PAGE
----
The independent newspaper of the University of Iowa community since 1868

The Daily Iowan

The independent newspaper of the University of Iowa community since 1868

The Daily Iowan

The independent newspaper of the University of Iowa community since 1868

The Daily Iowan

Children remembered in Dancing in Our Hearts room

The Daily Iowan; Photos by Shiva
Dance Marathon participants Elizabeth Struyk and Elizabeth Fuller read a board in the “Dancing in Our Hearts” room during Dance Marathon 24 at the Iowa Memorial Union on Fri Feb 2, 2018. Dance Marathon raises money for pediatric cancer research. (Shivansh Ahuja/The Daily Iowan)

A special room at Dance Marathon’s Big Event remembers those who have passed away from cancer, and the room also spreads their stories.

In the Dancing in Our Hearts room, event participants look at boards showing smiling faces and read personal stories of children whose fight with cancer has ended. Fairy lights cast a soft glow in the room, adding a comforting layer to the somber atmosphere.

Dancers are quiet as they soak in the lives of the children who left the world too soon. The line stretches down the hall and back — everyone waiting to see the room and to remember why they dance.

“The Dancing In Our Hearts room is truly the most touching part, I think, of the Big Event, because it’s the time when our dancers get to go in, and they get to reflect on why we dance and really connect with the mission of Dance Marathon …” Morale Captain Erika Harvey said. “We’re standing for these kiddos that didn’t necessarily win their fight with cancer.”

The room also features a tree hanging with kids’ names and small stories, so the families who didn’t have the opportunity to make a board can still have their child remembered.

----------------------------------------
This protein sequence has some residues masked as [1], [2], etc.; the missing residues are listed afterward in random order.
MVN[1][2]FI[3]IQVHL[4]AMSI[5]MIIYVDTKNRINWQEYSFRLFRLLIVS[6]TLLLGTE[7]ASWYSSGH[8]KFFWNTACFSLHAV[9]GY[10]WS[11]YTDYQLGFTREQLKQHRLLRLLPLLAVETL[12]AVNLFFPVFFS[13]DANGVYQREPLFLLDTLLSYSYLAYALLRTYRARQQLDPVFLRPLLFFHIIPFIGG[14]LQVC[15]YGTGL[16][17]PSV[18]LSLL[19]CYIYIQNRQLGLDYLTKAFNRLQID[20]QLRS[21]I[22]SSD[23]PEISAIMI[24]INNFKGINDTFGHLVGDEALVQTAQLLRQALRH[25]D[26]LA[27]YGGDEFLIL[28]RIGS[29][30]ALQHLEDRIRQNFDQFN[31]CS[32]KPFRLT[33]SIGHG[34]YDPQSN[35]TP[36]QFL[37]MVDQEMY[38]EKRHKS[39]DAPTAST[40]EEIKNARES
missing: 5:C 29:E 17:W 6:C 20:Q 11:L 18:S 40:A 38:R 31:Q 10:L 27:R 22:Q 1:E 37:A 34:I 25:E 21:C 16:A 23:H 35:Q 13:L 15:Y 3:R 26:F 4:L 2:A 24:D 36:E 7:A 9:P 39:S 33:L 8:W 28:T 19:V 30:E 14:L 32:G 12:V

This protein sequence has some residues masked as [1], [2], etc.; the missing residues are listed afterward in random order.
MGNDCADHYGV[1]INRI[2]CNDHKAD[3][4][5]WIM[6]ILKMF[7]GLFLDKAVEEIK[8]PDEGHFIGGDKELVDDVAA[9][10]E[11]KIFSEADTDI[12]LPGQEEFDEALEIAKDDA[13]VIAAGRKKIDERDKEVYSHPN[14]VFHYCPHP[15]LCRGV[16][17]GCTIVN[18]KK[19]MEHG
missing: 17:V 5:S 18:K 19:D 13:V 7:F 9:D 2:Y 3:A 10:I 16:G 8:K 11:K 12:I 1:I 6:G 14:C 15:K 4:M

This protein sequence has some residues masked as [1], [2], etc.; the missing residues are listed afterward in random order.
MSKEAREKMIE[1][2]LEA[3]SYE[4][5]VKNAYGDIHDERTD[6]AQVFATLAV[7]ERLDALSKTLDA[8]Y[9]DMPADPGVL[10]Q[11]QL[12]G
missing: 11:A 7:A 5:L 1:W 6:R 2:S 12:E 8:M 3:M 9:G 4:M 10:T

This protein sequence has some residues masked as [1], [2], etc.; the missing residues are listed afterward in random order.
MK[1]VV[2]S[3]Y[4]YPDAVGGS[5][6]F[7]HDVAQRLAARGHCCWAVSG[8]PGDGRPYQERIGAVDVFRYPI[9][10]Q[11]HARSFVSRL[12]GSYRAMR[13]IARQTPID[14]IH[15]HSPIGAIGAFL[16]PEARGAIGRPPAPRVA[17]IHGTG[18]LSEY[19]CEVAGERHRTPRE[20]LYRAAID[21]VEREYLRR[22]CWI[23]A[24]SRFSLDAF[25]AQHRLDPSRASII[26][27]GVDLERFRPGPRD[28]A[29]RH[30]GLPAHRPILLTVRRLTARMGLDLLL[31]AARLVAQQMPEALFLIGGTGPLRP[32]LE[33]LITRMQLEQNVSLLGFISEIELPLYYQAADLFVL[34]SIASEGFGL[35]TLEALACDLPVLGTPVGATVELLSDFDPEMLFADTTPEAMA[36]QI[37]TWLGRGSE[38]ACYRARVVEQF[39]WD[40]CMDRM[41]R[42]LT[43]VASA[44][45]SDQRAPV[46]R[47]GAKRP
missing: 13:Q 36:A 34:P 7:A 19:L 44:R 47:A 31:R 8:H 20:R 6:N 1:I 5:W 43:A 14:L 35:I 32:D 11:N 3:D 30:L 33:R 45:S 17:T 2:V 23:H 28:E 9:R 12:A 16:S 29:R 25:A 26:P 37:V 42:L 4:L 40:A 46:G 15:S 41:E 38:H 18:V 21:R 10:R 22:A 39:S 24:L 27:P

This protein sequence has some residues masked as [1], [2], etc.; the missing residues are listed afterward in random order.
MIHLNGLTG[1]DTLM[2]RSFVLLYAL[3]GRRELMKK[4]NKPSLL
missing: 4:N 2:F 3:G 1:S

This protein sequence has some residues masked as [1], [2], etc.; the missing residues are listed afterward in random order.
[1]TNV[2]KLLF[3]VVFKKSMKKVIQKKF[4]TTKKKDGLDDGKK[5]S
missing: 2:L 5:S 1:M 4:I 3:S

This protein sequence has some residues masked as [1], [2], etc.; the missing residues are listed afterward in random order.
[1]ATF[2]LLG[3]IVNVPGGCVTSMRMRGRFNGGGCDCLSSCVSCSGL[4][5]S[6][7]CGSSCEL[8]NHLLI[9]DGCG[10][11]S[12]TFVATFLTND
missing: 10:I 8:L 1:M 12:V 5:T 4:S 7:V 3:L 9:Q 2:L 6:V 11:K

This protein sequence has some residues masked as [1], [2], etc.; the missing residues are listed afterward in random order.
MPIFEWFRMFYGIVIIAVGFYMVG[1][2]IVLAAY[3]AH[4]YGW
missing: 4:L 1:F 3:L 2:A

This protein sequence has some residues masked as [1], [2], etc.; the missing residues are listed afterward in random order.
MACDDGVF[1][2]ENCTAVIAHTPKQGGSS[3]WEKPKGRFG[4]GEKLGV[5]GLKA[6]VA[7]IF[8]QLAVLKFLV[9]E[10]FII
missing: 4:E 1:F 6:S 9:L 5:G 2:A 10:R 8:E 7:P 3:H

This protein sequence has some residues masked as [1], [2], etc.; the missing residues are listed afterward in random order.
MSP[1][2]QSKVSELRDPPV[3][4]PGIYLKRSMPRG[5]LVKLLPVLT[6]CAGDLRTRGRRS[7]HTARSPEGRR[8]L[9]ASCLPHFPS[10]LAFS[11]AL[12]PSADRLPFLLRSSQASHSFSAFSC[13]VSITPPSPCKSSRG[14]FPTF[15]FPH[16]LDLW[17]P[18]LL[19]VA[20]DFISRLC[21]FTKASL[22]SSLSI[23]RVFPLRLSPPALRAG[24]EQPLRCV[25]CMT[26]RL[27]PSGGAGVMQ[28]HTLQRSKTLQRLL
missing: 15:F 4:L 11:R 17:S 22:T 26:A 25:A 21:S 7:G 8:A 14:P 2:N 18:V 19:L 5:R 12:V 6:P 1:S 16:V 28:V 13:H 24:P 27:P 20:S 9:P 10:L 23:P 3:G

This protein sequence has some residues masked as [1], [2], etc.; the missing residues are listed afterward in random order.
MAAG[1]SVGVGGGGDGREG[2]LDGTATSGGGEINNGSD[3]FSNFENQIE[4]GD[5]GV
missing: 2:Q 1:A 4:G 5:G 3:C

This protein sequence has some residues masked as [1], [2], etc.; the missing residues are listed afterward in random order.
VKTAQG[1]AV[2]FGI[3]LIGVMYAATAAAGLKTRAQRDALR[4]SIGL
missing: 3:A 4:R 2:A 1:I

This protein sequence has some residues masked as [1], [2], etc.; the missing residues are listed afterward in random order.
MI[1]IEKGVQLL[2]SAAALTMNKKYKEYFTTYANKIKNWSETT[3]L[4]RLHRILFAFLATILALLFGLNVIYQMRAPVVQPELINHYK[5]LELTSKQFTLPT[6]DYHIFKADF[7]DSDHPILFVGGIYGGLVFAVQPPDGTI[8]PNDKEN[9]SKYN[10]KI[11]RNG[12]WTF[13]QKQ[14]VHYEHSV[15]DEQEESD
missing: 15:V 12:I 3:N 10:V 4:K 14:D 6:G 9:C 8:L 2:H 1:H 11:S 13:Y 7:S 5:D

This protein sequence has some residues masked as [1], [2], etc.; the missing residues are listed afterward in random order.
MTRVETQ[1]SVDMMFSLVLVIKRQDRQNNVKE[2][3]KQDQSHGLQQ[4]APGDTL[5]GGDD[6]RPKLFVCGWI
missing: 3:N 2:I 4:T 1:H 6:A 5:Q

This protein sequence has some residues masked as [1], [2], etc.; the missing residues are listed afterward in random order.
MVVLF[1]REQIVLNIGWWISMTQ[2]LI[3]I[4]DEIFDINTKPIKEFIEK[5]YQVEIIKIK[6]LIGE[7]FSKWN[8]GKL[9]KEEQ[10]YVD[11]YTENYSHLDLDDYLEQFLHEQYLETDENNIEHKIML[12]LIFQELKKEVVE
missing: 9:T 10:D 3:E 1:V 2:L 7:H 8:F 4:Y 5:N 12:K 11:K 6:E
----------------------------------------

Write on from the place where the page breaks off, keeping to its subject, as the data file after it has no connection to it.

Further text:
“It was kind of emotional, just seeing all the little kids who have gone through so much that they shouldn’t have to at that age,” junior Griffin Rosenboom said. “It kind of humbles you.”

Stories ranged from one page to whole packets. They could be happy or sad, but each one lets the dancers know who the child was and helps them remember to never stop fighting.

Harvey said the stories really affected her and strengthens her resolve to do her part so no parent has to hear that their child has cancer.

“Sometimes, they’re fun stories that make you smile and remember that these are kids,” she said. “That’s sometimes the saddest part.”

Freshman Madisyn Serr said seeing the room was a very emotional experience, but it helps her remember that even though they passed away so young, these kids are free of the pain of their cancer.

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About the Contributor
Brooklyn Draisey
Brooklyn Draisey, Projects Editor


Email: [email protected] Brooklyn Draisey is the Projects Editor at The Daily Iowan. She is a senior studying journalism and entrepreneurial management. She has worked as a news reporter, news editor, and managing editor during her time at the DI. She enjoys writing long-form, in-depth features.